- Que la tensión a la entrada del arduino no supere 0 a 5 V. si vas a meter Vac al arduino entonces tienes que mirar que cuando conectas la mayor carga posible a medir (30A) no se superen los 2,5Vac
- Si el CT saca corriente, tienes que dimensionar una resistencia de carga para obtener voltaje
55  Using Arduino / Project Guidance / Re: Water Filter RO system controller on: October 22, 2013, 02:37:54 pm
Although all of the above are really good suggestions, let me add another one.
You could add one of this...

http://www.ebay.com/itm/10000mAh-USB-External-Battery-Backup-Power-Supply-Bank-Charger-for-Mobile-Phone-/360755678693?pt=US_Cell_Phone_PDA_Chargers&var=&hash=item53feb6cde5

You can plug the battery backup to the wall to keep it charging at all times, and then power the arduino with one of the 2 USB outputs. At least in the one ive got, this works perfectly, so if there is a power failure it will keep running from the battery for quite a long time. Then you would just need to make a way of knowing that a power failure has happened, which should be easy with a digital pin.

Very interesting your project.
56  Using Arduino / General Electronics / Re: Arduino digital input, 80Vdc on: October 19, 2013, 04:48:50 pm
Do not belive everything on the net.
CTR are important to calculate with. Look at the 4N27, 10% up to what I have seen as max, 600%.
The solution with the zeners are not optimal when the input signal varies 20 volts (60-80)
I have read earlier in this tread why the design was made like this.
Was it nessecery to let voltage in the span 0-50 volts be absolutly off.
With only a resistor, 0-10 volts can be off and over 60 on.

Pelle

Thanks for reading the thread to understand.
It was initially suggested to use zener diodes and it seemed a good idea, thats why i went that way. I also found it interesting to be able to make sure if the channel was really on or off, and by using the zener I would know for sure if the voltage is above 57V.
Apart from that, yes, the voltage can vary between 60V and 80V but I guess using the zenner diodes we are dropping the voltage enough to be save after that, right?

What is your suggestion? I am always open to learning new things, maybe there a much better way of doing all this.

dc42 I am still trying to figure out all the CTR things  smiley-roll-blue
57  Using Arduino / General Electronics / Re: Arduino digital input, 80Vdc on: October 19, 2013, 04:20:29 pm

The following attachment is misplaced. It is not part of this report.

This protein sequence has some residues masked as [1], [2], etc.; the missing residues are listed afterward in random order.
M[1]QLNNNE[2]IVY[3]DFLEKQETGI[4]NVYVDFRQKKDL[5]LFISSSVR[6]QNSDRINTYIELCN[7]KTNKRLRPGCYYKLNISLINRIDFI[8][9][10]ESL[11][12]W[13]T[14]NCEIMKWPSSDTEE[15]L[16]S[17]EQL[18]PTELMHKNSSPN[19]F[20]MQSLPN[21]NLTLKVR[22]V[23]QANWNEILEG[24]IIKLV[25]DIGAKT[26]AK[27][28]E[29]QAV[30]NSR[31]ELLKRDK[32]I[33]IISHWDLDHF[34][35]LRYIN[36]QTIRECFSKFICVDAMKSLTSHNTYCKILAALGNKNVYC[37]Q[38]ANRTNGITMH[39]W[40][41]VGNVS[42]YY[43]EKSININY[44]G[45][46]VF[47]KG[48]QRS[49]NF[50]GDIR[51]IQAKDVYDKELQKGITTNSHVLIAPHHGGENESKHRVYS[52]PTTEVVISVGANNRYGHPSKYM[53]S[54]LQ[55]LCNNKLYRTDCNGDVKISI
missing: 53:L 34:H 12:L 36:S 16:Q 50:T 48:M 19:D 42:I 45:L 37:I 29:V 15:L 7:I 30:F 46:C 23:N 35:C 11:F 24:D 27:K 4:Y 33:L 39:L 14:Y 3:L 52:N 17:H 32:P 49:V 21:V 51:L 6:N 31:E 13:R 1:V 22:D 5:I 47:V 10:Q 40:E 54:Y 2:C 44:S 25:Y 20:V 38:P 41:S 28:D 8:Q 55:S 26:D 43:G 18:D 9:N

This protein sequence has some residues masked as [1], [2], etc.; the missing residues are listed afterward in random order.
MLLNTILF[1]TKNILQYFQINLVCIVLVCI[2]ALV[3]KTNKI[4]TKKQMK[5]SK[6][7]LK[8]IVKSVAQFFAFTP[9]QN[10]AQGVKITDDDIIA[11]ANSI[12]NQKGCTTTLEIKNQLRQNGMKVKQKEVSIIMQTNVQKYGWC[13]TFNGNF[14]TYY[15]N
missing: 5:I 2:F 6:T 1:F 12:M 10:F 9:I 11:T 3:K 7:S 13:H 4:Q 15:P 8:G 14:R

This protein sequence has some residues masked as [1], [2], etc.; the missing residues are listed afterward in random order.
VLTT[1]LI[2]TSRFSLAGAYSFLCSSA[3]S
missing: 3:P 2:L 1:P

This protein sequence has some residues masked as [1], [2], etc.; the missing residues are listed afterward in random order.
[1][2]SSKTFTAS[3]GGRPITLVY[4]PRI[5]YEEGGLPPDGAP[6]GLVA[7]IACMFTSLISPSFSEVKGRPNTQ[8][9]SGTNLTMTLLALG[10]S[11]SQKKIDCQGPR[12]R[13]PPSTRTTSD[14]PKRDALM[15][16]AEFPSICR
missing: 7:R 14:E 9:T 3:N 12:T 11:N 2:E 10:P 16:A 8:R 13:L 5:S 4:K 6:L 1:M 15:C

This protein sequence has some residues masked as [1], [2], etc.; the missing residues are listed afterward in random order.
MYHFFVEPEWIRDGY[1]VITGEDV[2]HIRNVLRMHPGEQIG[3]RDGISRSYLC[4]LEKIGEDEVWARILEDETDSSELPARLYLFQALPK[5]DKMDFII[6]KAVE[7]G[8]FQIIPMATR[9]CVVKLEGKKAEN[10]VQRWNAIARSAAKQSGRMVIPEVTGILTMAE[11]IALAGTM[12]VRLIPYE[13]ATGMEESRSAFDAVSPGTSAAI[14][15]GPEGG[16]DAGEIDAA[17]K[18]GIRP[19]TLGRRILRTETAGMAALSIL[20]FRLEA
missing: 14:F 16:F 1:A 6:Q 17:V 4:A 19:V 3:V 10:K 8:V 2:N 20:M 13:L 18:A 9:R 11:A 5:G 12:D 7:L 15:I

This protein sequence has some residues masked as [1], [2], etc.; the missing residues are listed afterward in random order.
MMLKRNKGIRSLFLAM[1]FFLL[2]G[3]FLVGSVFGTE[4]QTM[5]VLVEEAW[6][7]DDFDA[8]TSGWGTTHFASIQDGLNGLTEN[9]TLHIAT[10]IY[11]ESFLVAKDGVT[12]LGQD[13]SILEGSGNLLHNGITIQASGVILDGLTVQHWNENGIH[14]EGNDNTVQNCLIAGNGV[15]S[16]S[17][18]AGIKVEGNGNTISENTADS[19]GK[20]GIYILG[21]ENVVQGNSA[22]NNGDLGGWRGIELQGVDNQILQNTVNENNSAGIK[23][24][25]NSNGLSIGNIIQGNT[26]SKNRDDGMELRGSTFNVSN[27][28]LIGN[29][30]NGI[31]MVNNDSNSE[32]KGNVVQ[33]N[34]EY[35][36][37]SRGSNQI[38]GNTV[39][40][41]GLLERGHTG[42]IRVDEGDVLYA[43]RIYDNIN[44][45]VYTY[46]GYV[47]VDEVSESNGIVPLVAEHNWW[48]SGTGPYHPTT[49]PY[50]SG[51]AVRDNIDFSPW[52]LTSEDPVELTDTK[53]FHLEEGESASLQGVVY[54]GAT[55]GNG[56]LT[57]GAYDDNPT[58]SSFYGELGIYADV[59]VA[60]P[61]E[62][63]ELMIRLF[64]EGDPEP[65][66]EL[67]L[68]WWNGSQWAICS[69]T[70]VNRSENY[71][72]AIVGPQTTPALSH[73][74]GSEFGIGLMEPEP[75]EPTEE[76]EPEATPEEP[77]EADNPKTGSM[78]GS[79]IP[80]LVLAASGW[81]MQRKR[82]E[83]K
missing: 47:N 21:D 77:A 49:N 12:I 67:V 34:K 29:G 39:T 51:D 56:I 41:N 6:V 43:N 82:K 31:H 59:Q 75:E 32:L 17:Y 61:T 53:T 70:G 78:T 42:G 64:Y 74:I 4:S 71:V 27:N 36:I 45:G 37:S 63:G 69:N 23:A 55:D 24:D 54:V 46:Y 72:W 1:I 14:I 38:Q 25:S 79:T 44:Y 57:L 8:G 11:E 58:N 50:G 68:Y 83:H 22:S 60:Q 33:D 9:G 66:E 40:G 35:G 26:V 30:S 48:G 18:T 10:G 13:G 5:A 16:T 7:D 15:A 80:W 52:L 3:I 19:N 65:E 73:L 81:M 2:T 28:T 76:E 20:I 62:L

1st part ---> Completely clear!  smiley-grin
I will leave the 1n4148

2nd part --->  smiley-eek-blue

This is my first project with optocouplers and all the tutorials on the internet are much simpler than all this. they dont go into CTR, they just talk about the optocoupler as a led diode, current limiting resistor and not much more.
58  Using Arduino / General Electronics / Re: Arduino digital input, 80Vdc on: October 19, 2013, 03:47:14 pm
Current for the 4N25

4N25 CTR  50 %

I dont understand very well your formulas, but:
if indicator LED current is choosen to be 10mA (maybe lower as i dont need it to be bright)

LED current  x CTR = phototransistor current.
LED current (10mA) x CTR 50% = possible phototransistor current 5 mA

If you use 10kohm pullup = 0,5 mA from optocoupler you only need 1 mA LED current.
I dont understand this last phrase.
as they are in series, if 10mA go through the status led, arent there going to be the same 10mA through the optocoupler led?
59  Using Arduino / General Electronics / Re: Arduino digital input, 80Vdc on: October 19, 2013, 03:29:25 pm
The full design is here, as you can see there are already 2 x 1n400x at the begining as protection. however, previously I was told to put also this  other diode across the optocoupler as it was a faster diode.  Is this correct? should I leave it or remove it?

Let me go through your calculations, CRT is new to me. After I read about it I will post again.
Thanks again pelle
60  Using Arduino / General Electronics / Re: Arduino digital input, 80Vdc on: October 19, 2013, 02:17:42 pm
Your revised schematics need amending. If you are going to connect the indicator LED in series with the opto isolator, then the 1N4148 diode should be in parallel with the series combination of the indicator and the opto isolator. Otherwise, if the 80V input is reversed, you will blow the LED.
Absolutely right, I forgot about that, Thanks for looking into it and telling me.
Attached the corrected schematic. (I left the SW2 switch to do some tests in the simulator)

Another issue with both the original and the revised circuit is that if you reverse the 80V input, then almost the full 80V appears across the 2.2k resistor, and it will dissipate about 3W. This is a consequence of adding the zener diodes and reducing the series resistor.
Anything that can be done with this? I understand what you are saying but I cant see this can be fixed, right?

You haven't told us what the forward voltage of your indicator LEDs is (or even what colour they are), so I can't calculate the exact current flowing through the circuit.
Sorry about that, its a regular 5mm green led. I dont know the forward voltage as I got them from the store without further information.  According to https://www.sparkfun.com/products/9592
Could we say "1.8-2.2VDC forward drop
Max current: 20mA
Suggested using current: 16-18mA
Luminous Intensity: 150-200mcd"

I really appreciate your help dc42, now and also in the past you have helped me.

btw. I dont need very bright leds on the PCB, just the minimum to see if the channel is ON or OFF. So the current through the LED+optocoupler can be lowered, 5mA is ok?